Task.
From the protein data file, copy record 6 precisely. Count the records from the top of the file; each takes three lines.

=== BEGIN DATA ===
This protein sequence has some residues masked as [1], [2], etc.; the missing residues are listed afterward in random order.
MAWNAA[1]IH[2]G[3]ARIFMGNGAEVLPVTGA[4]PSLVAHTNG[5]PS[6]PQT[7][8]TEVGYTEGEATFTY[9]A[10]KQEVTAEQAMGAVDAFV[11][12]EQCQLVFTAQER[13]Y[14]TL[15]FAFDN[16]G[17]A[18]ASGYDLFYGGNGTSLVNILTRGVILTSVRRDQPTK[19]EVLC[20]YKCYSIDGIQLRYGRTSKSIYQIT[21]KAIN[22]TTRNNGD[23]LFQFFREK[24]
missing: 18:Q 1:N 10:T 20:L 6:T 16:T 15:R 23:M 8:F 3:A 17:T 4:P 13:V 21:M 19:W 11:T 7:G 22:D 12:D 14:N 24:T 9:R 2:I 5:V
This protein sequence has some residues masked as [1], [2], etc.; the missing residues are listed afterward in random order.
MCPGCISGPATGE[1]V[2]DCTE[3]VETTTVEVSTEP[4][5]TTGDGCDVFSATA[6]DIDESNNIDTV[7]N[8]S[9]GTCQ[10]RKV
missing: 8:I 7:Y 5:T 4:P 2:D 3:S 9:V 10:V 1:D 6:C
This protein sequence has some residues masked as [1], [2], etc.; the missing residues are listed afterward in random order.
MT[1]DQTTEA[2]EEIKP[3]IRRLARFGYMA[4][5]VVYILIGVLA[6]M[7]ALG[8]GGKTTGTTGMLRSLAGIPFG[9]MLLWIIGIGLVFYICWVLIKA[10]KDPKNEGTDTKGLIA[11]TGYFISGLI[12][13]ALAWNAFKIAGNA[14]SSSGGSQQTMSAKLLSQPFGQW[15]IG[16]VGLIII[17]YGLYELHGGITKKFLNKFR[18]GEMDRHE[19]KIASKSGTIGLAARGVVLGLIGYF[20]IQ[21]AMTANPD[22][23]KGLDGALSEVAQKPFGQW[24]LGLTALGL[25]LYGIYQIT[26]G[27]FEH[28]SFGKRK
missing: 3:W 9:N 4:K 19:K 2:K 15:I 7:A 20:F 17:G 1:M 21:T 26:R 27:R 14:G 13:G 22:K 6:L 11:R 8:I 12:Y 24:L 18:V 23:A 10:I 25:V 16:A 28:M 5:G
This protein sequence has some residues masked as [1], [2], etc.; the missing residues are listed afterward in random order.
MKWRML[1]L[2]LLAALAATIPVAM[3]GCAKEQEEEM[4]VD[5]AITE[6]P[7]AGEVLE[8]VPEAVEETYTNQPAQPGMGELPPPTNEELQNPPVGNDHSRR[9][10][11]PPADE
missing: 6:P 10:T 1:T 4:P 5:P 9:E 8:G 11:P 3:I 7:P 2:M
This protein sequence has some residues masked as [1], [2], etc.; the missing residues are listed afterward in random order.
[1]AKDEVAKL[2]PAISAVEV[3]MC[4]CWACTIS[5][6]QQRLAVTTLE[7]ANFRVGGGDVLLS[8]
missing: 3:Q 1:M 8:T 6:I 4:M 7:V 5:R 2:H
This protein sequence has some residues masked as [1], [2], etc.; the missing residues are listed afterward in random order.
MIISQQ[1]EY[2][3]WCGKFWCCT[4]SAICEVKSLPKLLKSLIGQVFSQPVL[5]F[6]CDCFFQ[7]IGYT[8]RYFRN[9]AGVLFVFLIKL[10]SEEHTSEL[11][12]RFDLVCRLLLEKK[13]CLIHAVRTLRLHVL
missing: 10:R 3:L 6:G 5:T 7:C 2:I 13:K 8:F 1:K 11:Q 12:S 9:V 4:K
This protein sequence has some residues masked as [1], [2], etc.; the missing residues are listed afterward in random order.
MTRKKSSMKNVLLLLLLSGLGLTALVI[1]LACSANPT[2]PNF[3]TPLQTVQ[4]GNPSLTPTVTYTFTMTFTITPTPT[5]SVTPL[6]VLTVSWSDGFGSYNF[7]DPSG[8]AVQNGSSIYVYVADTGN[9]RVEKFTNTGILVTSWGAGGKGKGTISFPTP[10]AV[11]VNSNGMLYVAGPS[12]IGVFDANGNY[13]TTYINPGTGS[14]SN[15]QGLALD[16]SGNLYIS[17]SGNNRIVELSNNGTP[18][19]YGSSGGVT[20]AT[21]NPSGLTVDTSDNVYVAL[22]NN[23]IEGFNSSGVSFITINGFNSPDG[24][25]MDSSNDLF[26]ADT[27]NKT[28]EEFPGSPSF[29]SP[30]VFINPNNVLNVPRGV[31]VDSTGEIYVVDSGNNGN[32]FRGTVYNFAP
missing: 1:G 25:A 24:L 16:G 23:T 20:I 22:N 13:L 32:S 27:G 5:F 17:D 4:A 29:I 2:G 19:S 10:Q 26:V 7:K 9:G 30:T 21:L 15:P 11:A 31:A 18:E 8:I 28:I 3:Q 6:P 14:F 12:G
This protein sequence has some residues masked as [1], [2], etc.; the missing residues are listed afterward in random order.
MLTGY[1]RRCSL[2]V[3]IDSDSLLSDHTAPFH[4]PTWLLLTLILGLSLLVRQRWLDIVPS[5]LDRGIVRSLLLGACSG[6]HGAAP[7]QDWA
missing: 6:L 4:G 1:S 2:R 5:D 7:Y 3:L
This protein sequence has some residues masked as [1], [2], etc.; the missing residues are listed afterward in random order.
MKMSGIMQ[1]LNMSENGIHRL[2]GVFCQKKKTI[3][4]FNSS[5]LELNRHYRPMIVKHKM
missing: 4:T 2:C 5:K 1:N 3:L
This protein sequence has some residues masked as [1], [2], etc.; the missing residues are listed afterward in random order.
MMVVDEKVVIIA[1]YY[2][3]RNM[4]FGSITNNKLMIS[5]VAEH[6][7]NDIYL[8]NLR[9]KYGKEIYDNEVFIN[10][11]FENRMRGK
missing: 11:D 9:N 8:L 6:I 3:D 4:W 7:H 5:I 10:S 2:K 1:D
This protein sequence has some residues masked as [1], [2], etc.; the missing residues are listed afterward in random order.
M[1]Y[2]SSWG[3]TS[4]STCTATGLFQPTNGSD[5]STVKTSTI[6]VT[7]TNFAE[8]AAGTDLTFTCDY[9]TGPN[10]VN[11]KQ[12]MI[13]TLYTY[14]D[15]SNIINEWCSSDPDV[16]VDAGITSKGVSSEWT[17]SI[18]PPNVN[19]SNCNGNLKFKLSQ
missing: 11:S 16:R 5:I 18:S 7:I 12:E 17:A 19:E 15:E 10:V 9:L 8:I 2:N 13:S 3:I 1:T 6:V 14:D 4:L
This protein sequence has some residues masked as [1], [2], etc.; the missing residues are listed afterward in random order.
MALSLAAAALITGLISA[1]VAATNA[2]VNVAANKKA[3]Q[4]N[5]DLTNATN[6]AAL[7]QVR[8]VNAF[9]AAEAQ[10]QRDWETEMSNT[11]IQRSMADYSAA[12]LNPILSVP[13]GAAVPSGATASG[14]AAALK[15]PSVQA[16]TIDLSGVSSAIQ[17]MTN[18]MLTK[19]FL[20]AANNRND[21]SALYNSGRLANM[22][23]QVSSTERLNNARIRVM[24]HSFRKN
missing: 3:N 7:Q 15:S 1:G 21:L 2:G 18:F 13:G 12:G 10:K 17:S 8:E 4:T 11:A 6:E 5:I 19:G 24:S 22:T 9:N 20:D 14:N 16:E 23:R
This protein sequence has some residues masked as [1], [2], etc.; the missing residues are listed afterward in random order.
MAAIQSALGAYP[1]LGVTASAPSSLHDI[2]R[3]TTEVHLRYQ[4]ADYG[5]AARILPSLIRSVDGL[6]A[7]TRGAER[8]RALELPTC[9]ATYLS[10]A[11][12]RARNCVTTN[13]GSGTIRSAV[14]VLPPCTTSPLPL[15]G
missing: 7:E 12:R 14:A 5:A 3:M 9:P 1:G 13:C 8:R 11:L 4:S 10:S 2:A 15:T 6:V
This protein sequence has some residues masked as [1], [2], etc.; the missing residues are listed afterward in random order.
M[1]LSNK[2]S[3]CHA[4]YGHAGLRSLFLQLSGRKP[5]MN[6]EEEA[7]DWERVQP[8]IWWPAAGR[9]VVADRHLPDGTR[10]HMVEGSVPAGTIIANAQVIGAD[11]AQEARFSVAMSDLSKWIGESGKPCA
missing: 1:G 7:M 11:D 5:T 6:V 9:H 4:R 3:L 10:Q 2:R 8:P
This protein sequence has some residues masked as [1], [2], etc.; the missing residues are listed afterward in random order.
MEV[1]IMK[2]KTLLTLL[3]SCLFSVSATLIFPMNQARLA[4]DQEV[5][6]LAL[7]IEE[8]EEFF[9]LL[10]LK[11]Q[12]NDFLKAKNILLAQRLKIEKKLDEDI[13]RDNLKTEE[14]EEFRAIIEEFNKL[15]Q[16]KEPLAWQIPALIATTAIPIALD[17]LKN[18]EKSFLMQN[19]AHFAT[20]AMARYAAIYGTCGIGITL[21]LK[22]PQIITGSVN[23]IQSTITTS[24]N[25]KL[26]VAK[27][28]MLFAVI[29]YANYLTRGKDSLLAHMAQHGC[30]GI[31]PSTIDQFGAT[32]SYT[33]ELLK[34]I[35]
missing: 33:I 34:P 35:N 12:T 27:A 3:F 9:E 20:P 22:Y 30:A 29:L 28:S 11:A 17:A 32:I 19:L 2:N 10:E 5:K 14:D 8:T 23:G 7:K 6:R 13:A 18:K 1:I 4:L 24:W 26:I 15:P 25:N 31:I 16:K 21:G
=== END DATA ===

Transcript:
This protein sequence has some residues masked as [1], [2], etc.; the missing residues are listed afterward in random order.
MIISQQ[1]EY[2][3]WCGKFWCCT[4]SAICEVKSLPKLLKSLIGQVFSQPVL[5]F[6]CDCFFQ[7]IGYT[8]RYFRN[9]AGVLFVFLIKL[10]SEEHTSEL[11][12]RFDLVCRLLLEKK[13]CLIHAVRTLRLHVL
missing: 10:R 3:L 6:G 5:T 7:C 2:I 13:K 8:F 1:K 11:Q 12:S 9:V 4:K